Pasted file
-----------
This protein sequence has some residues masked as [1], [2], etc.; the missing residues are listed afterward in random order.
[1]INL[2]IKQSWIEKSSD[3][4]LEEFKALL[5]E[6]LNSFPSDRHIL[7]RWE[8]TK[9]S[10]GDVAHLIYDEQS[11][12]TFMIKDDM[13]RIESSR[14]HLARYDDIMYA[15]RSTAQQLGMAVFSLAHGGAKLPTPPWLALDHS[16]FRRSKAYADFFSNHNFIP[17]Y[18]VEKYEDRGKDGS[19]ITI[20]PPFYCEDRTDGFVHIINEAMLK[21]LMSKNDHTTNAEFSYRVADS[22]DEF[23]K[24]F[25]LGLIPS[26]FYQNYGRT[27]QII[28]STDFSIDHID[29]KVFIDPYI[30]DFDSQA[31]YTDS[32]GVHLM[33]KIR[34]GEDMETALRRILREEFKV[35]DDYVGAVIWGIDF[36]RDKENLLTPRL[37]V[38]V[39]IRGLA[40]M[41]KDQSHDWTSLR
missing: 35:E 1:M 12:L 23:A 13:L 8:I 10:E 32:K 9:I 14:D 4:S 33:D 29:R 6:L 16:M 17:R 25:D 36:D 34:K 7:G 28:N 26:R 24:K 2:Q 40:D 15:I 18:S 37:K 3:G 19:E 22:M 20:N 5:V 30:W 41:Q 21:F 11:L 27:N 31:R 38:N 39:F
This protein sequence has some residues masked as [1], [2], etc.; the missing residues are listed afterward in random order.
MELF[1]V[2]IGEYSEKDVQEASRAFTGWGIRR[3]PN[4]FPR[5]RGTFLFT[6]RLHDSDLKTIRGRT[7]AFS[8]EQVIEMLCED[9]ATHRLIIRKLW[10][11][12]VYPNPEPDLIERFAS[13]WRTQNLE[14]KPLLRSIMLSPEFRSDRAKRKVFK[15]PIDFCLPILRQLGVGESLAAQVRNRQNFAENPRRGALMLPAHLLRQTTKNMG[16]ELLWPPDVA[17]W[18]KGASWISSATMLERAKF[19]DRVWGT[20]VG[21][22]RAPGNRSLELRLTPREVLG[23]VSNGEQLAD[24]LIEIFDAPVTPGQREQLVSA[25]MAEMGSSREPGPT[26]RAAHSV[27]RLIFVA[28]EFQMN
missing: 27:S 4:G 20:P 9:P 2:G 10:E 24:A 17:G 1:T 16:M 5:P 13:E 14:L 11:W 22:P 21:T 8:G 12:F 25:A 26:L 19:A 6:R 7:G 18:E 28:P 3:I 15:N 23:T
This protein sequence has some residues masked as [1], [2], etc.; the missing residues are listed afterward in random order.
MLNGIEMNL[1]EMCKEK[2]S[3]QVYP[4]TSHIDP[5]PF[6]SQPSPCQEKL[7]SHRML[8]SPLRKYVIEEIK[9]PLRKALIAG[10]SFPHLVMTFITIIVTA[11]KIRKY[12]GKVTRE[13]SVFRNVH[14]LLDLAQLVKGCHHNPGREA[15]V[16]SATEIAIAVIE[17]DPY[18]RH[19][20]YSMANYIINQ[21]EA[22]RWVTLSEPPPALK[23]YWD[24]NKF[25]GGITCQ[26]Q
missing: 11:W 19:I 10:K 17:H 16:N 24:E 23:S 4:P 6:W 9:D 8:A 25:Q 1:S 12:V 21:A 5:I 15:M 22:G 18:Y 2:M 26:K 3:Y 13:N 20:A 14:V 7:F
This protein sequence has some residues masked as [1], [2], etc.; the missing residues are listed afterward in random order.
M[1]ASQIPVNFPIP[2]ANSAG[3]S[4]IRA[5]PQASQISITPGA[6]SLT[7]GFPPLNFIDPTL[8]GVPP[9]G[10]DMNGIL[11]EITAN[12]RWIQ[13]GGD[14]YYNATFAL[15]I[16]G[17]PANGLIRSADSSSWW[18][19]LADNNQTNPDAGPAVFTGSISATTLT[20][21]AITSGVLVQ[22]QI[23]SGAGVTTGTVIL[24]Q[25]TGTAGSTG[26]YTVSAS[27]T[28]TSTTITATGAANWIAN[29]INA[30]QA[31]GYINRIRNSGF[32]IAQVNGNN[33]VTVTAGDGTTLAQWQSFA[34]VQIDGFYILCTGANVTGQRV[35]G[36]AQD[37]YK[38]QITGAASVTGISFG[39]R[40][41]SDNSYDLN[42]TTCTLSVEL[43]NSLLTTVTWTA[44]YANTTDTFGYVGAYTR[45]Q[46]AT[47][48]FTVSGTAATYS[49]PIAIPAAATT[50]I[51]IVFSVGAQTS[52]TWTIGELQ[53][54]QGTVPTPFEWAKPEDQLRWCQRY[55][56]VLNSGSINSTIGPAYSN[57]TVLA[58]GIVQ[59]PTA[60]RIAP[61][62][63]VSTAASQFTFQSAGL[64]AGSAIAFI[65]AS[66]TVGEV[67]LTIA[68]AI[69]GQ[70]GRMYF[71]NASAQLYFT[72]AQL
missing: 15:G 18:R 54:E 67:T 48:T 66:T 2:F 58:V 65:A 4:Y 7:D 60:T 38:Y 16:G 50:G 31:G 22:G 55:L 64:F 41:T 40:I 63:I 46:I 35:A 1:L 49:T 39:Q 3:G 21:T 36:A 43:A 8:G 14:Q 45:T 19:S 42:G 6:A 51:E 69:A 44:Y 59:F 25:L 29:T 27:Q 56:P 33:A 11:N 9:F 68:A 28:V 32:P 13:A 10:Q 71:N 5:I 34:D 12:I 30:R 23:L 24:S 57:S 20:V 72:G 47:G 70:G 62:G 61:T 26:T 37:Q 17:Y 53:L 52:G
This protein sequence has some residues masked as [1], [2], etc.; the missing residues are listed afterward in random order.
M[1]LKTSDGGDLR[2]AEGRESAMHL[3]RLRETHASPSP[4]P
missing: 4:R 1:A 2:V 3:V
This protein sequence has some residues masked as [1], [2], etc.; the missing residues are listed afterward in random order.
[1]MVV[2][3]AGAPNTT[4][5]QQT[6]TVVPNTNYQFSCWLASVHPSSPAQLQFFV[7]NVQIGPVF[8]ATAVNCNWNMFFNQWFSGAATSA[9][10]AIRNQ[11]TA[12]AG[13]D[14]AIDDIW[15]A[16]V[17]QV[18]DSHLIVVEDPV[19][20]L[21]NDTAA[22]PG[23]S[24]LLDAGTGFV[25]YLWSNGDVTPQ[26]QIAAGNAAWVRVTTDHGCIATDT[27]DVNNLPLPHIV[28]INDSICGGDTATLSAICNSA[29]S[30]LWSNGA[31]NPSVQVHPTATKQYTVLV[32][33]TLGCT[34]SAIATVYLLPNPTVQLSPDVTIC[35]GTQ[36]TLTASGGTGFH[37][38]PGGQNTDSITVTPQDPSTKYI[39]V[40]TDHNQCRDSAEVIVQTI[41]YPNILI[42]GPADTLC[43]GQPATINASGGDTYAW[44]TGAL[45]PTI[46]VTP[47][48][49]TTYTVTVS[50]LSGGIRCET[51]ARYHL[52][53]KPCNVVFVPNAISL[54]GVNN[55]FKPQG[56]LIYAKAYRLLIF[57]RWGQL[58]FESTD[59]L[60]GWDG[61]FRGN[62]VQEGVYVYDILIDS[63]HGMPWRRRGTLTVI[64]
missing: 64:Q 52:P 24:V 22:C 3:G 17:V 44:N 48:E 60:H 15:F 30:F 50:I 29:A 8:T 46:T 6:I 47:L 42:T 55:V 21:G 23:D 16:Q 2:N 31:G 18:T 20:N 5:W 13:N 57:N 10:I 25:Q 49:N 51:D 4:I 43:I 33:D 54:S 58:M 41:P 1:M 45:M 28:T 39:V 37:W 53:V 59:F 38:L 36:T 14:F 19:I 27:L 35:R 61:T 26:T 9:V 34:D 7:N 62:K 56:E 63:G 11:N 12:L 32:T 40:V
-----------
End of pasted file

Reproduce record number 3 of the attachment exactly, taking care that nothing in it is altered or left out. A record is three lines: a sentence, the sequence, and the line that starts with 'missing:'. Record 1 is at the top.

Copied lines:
This protein sequence has some residues masked as [1], [2], etc.; the missing residues are listed afterward in random order.
MLNGIEMNL[1]EMCKEK[2]S[3]QVYP[4]TSHIDP[5]PF[6]SQPSPCQEKL[7]SHRML[8]SPLRKYVIEEIK[9]PLRKALIAG[10]SFPHLVMTFITIIVTA[11]KIRKY[12]GKVTRE[13]SVFRNVH[14]LLDLAQLVKGCHHNPGREA[15]V[16]SATEIAIAVIE[17]DPY[18]RH[19][20]YSMANYIINQ[21]EA[22]RWVTLSEPPPALK[23]YWD[24]NKF[25]GGITCQ[26]Q
missing: 11:W 19:I 10:K 17:H 16:N 24:E 23:S 4:P 6:W 9:D 8:A 25:Q 1:S 12:V 21:A 5:I 15:M 22:G 18:Y 2:M 26:K 3:Y 13:N 20:A 14:V 7:F